Myopia Awareness Week
May 24-28 of 2021!
Our office is proud to be associated with World Council of Optometry and Global Myopia Awareness Coalition (GMAC) in support of the Brien Holden Vision Institute (BHVI) Myopia Awareness Week. This global initiative is aimed to bring attention to the growing epidemic of myopia in children across the world, according to the joint announcement this week. “Myopia is arguably the most widespread epidemic faced by the global optometry community and we must increase our efforts to combat this public health issue,” WCO president Paul Folkesson said in the announcement.
How common is it?
On average, 30% of the world is currently myopic and based on current trends, it is estimated that by 2050, almost 50% will be myopic. That’s a staggering 5 billion people.
What are the signs of myopia?
The most obvious sign of myopia is that objects in the distance appear blurry. Some children may report headaches and/or eye fatigue caused by the eyes straining to focus. Myopia usually develops during childhood, so parents should start to check behaviors, such as sitting too close to the television, holding screens close to the face or squinting when looking at objects. Observant teachers may also notice children who have difficulty reading the blackboard.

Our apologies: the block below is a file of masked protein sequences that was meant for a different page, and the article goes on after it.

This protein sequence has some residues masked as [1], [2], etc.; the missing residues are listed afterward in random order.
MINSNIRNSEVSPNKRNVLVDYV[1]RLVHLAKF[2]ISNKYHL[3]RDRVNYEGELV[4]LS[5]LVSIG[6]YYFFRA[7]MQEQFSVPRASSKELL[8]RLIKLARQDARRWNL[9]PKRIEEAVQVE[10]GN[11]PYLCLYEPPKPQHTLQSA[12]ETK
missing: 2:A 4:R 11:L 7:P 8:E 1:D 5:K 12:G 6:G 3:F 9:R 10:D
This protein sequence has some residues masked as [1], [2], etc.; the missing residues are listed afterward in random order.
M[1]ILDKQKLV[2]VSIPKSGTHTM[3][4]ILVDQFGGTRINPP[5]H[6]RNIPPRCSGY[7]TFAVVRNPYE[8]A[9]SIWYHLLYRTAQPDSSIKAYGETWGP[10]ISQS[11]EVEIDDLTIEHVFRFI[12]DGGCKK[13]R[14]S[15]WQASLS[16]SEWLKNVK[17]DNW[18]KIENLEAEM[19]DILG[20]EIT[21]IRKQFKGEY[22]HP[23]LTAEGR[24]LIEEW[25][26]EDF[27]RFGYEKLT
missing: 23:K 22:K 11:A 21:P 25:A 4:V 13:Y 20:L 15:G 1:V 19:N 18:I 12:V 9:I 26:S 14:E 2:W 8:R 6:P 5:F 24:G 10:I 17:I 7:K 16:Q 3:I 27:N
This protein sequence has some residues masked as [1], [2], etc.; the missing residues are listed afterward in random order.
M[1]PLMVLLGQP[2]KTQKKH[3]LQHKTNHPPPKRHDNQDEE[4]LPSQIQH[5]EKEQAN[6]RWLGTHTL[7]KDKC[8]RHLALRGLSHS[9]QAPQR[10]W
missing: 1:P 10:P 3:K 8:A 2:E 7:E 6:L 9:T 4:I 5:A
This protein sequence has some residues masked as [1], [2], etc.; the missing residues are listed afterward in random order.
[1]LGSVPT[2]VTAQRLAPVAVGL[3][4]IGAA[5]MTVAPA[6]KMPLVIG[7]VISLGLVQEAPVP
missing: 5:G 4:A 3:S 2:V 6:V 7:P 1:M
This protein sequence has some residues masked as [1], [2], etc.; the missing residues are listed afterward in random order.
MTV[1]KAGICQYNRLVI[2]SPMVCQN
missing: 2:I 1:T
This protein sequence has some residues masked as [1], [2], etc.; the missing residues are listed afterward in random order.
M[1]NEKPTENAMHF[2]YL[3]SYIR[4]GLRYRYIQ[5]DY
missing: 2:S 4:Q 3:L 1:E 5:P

How is it treated and can we slow progression?
Although corrective lenses (spectacles and contact lenses) are the traditional way to treat myopia, they do not help stop the progression of myopia. Recent research indicates that traditional corrective lenses may, in fact, make myopia worse. The intent of myopia prevention is to stop lengthening of the eyeball through drug therapy (eye drops that restrict focusing) or by specialty multifocal spectacle or contact lenses that defocus the image in the periphery (moving it in front of the retina rather than behind).
Are there complications?
Most people with mild to moderate myopia won’t experience any complications. However, high myopia, requiring a lens of -6.00 dioptres or more, does come with a risk of complications. People with high myopia have an increased risk of retinal detachment, cataracts, myopic degeneration and glaucoma, which can all cause vision loss. People with high myopia should ask their eye care professional about the warning signs for these conditions, and ensure they have comprehensive eye health examinations regularly.
Can myopia be prevented?
As myopia is often hereditary, it cannot be completely prevented. However, new research suggests ways to slow the progression of the condition, especially in children. The condition may be delayed or prevented by spending less time on devices and more time outside, possibly due to increased exposure to sunlight or the need to look into the far distance regularly. While myopia cannot be completely prevented, it can be treated through the use of corrective lenses – multifocal glasses or contacts – and through drug therapies (eye drops) that restrict focusing.
Call our office [704-756-3221] to learn more about management options and how your child may qualify for these revolutionary treatment options.